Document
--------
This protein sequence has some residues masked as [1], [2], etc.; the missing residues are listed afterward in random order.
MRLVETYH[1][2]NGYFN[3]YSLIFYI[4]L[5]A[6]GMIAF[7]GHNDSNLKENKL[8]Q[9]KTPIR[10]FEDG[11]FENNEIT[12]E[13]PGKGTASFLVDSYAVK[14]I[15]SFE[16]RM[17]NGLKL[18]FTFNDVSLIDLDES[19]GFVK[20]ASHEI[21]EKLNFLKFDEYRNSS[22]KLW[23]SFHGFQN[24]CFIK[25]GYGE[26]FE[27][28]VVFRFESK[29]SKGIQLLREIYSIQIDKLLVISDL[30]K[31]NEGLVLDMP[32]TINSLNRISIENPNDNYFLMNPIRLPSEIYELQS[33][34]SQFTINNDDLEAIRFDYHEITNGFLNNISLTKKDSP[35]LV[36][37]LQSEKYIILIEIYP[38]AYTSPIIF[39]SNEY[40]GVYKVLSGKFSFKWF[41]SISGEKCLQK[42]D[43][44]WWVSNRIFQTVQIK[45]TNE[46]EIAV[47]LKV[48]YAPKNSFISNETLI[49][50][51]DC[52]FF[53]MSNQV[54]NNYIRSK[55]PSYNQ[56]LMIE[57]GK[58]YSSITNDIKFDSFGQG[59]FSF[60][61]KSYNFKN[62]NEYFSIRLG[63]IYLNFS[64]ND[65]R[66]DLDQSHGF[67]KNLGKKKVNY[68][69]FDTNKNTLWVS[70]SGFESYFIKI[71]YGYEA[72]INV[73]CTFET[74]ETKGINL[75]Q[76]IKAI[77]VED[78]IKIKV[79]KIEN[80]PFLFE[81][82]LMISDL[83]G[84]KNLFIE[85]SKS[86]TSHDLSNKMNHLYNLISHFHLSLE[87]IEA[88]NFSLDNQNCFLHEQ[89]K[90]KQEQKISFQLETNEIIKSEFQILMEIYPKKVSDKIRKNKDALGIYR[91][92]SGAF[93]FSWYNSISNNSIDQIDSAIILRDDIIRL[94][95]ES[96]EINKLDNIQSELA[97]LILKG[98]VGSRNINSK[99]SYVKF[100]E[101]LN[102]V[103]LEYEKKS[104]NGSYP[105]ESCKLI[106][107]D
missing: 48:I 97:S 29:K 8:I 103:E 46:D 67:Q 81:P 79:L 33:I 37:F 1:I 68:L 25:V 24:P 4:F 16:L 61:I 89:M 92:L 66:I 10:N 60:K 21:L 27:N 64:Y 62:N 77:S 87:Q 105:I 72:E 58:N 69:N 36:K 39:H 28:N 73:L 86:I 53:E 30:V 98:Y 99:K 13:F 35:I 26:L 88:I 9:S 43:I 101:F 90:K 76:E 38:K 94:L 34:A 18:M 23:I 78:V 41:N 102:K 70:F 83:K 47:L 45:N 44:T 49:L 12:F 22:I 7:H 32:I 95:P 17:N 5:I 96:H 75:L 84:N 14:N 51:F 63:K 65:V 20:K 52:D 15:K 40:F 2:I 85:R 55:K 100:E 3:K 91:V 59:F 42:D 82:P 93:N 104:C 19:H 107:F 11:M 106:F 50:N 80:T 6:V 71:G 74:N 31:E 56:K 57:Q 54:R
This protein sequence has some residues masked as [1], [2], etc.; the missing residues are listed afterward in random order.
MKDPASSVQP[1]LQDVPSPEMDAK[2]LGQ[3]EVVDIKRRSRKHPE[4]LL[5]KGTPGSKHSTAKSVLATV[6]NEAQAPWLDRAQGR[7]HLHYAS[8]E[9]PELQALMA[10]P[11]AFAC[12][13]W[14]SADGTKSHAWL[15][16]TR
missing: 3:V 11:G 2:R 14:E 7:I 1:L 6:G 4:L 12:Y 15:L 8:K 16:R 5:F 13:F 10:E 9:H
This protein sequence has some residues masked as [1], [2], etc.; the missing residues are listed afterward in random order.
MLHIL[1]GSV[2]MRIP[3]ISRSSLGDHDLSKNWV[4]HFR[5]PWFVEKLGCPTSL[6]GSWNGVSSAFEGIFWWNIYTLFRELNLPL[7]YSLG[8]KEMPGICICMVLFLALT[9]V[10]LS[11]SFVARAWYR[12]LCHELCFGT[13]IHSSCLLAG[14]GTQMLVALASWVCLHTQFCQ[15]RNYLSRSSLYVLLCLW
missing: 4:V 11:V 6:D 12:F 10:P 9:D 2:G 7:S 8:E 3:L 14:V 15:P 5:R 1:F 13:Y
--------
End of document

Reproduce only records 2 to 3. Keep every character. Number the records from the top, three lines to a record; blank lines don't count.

This protein sequence has some residues masked as [1], [2], etc.; the missing residues are listed afterward in random order.
MKDPASSVQP[1]LQDVPSPEMDAK[2]LGQ[3]EVVDIKRRSRKHPE[4]LL[5]KGTPGSKHSTAKSVLATV[6]NEAQAPWLDRAQGR[7]HLHYAS[8]E[9]PELQALMA[10]P[11]AFAC[12][13]W[14]SADGTKSHAWL[15][16]TR
missing: 3:V 11:G 2:R 14:E 7:I 1:L 6:G 4:L 12:Y 15:L 8:K 16:R 5:F 13:F 10:E 9:H
This protein sequence has some residues masked as [1], [2], etc.; the missing residues are listed afterward in random order.
MLHIL[1]GSV[2]MRIP[3]ISRSSLGDHDLSKNWV[4]HFR[5]PWFVEKLGCPTSL[6]GSWNGVSSAFEGIFWWNIYTLFRELNLPL[7]YSLG[8]KEMPGICICMVLFLALT[9]V[10]LS[11]SFVARAWYR[12]LCHELCFGT[13]IHSSCLLAG[14]GTQMLVALASWVCLHTQFCQ[15]RNYLSRSSLYVLLCLW
missing: 4:V 11:V 6:D 12:F 10:P 9:D 2:G 7:S 8:E 3:L 14:V 15:P 5:R 1:F 13:Y